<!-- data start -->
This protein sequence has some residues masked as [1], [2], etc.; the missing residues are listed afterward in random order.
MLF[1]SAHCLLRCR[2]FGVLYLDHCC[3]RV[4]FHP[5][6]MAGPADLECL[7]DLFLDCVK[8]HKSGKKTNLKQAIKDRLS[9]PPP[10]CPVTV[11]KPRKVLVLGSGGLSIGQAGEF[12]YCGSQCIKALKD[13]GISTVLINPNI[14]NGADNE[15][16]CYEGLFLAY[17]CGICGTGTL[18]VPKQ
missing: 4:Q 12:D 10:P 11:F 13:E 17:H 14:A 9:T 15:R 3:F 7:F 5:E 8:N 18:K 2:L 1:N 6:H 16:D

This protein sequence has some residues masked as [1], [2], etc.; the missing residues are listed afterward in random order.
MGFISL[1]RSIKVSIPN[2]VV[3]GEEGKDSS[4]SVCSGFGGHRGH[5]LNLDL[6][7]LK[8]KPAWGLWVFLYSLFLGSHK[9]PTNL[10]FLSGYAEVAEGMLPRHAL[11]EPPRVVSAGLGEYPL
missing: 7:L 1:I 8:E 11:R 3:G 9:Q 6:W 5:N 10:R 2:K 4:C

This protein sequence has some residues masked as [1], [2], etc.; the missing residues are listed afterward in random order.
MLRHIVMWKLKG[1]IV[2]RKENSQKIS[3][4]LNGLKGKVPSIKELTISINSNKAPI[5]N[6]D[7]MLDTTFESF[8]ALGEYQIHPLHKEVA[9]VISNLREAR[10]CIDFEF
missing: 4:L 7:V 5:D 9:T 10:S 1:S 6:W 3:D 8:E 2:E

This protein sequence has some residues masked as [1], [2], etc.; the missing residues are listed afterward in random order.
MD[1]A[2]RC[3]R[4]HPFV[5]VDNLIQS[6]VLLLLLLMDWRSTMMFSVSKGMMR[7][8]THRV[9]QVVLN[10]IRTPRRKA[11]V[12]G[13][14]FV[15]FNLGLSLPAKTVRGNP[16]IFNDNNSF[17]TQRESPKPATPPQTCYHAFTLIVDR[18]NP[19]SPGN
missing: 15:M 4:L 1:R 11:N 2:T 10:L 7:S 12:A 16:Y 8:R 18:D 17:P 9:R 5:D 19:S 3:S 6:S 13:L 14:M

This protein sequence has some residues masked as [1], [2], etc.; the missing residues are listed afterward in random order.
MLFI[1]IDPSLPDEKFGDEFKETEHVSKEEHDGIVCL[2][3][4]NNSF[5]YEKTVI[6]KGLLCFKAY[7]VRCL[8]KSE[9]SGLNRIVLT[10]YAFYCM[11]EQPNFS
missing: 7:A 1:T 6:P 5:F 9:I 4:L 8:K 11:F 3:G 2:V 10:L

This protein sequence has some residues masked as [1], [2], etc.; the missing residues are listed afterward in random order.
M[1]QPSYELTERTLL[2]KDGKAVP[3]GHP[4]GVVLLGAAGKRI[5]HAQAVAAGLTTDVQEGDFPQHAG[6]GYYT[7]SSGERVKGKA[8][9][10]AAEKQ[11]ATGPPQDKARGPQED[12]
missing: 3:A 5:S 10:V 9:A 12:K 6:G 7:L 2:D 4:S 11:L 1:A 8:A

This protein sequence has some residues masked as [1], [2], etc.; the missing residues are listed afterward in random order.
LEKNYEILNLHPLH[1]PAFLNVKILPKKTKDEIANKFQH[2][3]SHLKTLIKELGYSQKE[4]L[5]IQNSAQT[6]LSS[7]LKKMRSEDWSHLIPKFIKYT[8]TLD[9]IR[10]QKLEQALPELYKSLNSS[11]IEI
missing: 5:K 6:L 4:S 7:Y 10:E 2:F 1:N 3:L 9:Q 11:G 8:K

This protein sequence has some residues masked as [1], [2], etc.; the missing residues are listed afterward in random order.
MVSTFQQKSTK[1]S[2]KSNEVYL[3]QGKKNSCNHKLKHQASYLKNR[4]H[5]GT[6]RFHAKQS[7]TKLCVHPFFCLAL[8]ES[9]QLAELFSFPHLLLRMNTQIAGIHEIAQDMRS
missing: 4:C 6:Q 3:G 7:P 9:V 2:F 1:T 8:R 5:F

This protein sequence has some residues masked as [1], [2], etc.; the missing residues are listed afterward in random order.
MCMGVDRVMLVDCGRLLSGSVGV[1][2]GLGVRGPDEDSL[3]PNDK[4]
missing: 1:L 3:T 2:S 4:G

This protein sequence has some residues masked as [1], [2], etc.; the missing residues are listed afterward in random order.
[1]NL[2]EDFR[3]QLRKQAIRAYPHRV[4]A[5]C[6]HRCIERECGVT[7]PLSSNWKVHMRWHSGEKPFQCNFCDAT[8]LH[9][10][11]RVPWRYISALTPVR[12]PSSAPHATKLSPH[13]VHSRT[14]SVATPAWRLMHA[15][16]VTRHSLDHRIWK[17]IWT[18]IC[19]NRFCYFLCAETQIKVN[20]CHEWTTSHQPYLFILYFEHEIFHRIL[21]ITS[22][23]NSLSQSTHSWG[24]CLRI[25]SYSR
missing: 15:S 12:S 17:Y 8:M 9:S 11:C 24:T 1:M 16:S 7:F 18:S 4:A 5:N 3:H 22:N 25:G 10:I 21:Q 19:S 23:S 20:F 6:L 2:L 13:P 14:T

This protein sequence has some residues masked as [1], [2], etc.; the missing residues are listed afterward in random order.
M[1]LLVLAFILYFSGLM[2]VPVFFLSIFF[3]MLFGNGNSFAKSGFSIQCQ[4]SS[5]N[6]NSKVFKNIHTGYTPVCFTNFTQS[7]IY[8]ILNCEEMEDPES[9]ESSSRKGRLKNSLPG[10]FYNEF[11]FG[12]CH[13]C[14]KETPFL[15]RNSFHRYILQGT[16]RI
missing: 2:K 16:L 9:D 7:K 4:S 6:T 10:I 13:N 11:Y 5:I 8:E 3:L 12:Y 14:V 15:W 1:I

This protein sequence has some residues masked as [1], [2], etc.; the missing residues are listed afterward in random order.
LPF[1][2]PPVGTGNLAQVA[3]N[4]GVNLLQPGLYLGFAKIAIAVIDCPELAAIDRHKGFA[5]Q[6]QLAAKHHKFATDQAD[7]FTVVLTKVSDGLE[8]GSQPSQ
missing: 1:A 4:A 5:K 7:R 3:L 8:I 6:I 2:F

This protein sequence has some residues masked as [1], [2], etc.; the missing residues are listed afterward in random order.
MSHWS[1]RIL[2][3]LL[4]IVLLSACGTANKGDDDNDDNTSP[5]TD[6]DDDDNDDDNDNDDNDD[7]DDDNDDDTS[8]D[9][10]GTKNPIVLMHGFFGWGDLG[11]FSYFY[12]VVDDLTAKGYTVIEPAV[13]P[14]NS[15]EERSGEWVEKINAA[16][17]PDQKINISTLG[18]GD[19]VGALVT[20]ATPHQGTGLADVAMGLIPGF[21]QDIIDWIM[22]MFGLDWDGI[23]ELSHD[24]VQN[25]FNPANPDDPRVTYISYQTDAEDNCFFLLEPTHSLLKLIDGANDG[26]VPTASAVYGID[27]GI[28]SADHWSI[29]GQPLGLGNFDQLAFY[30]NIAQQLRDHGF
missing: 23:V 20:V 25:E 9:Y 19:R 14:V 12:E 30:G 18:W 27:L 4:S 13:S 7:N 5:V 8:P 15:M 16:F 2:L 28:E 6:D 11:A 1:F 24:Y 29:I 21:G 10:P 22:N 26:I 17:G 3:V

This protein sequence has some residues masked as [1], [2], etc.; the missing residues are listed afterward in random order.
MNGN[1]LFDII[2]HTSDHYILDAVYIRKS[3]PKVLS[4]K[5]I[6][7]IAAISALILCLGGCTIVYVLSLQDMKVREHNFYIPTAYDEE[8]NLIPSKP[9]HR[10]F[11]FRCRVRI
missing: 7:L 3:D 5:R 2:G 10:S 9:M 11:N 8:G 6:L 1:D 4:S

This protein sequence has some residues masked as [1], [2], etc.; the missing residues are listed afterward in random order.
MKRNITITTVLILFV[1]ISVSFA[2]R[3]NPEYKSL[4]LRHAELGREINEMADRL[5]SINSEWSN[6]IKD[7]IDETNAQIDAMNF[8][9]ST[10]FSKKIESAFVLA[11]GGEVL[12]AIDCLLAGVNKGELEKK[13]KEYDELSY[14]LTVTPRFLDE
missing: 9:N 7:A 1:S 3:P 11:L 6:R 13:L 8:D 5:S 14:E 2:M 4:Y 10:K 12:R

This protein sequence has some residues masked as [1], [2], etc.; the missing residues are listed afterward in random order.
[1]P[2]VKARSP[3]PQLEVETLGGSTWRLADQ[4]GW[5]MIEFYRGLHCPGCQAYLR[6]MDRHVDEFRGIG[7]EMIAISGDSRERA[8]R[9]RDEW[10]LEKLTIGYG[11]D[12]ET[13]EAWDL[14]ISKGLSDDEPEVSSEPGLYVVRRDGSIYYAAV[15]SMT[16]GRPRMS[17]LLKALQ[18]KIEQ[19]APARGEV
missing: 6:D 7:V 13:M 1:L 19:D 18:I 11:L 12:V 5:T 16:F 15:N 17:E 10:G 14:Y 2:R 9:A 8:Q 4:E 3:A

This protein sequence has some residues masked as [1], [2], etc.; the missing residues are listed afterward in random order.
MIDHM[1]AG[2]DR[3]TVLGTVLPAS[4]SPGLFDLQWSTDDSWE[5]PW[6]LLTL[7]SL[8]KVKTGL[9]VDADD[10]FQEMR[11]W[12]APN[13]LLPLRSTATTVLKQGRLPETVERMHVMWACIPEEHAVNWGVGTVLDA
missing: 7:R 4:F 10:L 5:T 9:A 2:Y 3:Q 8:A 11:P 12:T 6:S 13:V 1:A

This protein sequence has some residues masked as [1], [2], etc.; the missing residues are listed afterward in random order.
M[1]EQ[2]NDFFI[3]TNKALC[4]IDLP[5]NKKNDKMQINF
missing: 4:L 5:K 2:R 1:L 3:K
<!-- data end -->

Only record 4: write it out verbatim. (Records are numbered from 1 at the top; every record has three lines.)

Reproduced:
This protein sequence has some residues masked as [1], [2], etc.; the missing residues are listed afterward in random order.
MD[1]A[2]RC[3]R[4]HPFV[5]VDNLIQS[6]VLLLLLLMDWRSTMMFSVSKGMMR[7][8]THRV[9]QVVLN[10]IRTPRRKA[11]V[12]G[13][14]FV[15]FNLGLSLPAKTVRGNP[16]IFNDNNSF[17]TQRESPKPATPPQTCYHAFTLIVDR[18]NP[19]SPGN
missing: 15:M 4:L 1:R 11:N 2:T 10:L 7:S 12:A 16:Y 8:R 18:D 17:P 9:R 5:D 19:S 3:S 6:S 13:L 14:M